Results 821–840 of 853 for allergy

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Orders of the Day — Dogs Bill (14 Feb 1975)

Mr William Hamling: ...dogs do not understand that they cause offence to many other people as well as being a nuisance, not only in the legal but in the aesthetic, and practical senses. I am one of those with a physical allergy to dogs. I stayed at a friend's house and noticed that I came out in an unpleasant rash. It took a long time to get rid of it. Only by accident did I discover that it was caused by being...

Labelling of Toilet Preparations Bill (21 Jun 1974)

Mrs Joyce Butler: ...to fall out, for eyelids to swell up, and for various other problems to develop. Doctors also have complained to me that although they have been treating patients for these kinds of troubles and allergies derived from toilet preparations, they have been unable to discover the cause of the trouble from the toilet preparations manufacturers, and so they have not been able to advise their...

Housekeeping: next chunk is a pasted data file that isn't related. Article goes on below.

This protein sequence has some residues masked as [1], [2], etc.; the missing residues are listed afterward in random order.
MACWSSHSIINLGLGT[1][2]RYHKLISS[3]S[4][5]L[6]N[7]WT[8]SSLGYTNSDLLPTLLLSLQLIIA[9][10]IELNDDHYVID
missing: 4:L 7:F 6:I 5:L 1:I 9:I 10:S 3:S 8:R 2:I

Orders of the Day — Labour's Plans for Industry (20 Jun 1974)

Mr Harold Wilson: During that election I made a speech every night including this imaginative and totally relevant concept. I understand that the right hon. Gentleman has an inbuilt allergy to the idea of a newly-elected Government carrying out what they have told the country in the election they would carry out. I know he does not understand that. During the right hon. Gentleman's three and a half years after...